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Reasonable Geographic  Restraints.
The courts look at the size of the corporate “foot  print” of the business looking to enforce a  non-compete. Where the employer’s customer base  consists of the general public, it is ordinarily reasonable to devise the geographic restraint to  protect the employer’s normal market. Moore v. Dover  Veterinary Hosp., 116 N.H. 680, 367 A.2d 1044, 1048  (1976).

There are certain natural limits to an employer’s  general claim that it does business “everywhere.” If,  for example, the employer’s shipping routes pertain to  the northeast, only, then it cannot make a  reasonable to prevent competition on the West  Coast. Further, there are legal limitations to the  scope of business. An employer must register to do  business in each state where it intends to file a  lawsuit. Otherwise, many states, like Pennsylvania,  will not allow the empoyer to commence suit in that  state unless the employer is also registered to do  business there.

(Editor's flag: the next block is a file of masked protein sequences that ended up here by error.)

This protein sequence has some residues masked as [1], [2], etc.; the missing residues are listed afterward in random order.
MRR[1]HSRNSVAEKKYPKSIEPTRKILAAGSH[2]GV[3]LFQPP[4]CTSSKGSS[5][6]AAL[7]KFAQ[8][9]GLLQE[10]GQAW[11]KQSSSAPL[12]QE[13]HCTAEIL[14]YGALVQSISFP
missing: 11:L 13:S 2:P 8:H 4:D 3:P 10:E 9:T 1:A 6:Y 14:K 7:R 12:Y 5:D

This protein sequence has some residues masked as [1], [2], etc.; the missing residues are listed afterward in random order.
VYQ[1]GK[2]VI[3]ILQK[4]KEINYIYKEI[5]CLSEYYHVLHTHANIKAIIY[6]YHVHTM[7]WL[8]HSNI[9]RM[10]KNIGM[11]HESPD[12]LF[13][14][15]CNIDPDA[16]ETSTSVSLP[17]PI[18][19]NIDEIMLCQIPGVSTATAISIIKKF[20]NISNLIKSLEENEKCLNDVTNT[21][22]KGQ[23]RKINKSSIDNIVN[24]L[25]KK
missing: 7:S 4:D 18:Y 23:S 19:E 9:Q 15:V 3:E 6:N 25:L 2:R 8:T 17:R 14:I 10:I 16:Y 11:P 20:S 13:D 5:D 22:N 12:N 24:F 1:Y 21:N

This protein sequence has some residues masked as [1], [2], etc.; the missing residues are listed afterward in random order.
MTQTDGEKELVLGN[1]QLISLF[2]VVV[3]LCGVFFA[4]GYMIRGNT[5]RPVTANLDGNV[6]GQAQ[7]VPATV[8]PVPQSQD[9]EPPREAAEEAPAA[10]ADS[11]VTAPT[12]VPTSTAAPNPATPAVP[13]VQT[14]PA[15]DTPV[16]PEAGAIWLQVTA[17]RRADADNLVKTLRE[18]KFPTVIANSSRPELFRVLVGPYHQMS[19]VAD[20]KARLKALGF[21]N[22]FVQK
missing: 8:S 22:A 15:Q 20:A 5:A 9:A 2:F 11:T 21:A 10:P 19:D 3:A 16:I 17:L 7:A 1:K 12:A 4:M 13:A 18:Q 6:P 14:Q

Proof of Scope of Business.
A court will accept as prima facie valid a covenant  related to the territory where the employee was  employed as a legitimate protection of the employer’s  investment in customer relations and good will. W. R.  Grace & Co. v. Mouyal, 262 Ga. 464, 466; 422 S.E.2d  529, 532 (1992); Howard Schultz & Assocs. v.  Broniec, 239 Ga. 181, 236 S.E.2d 265, 268 (1977).

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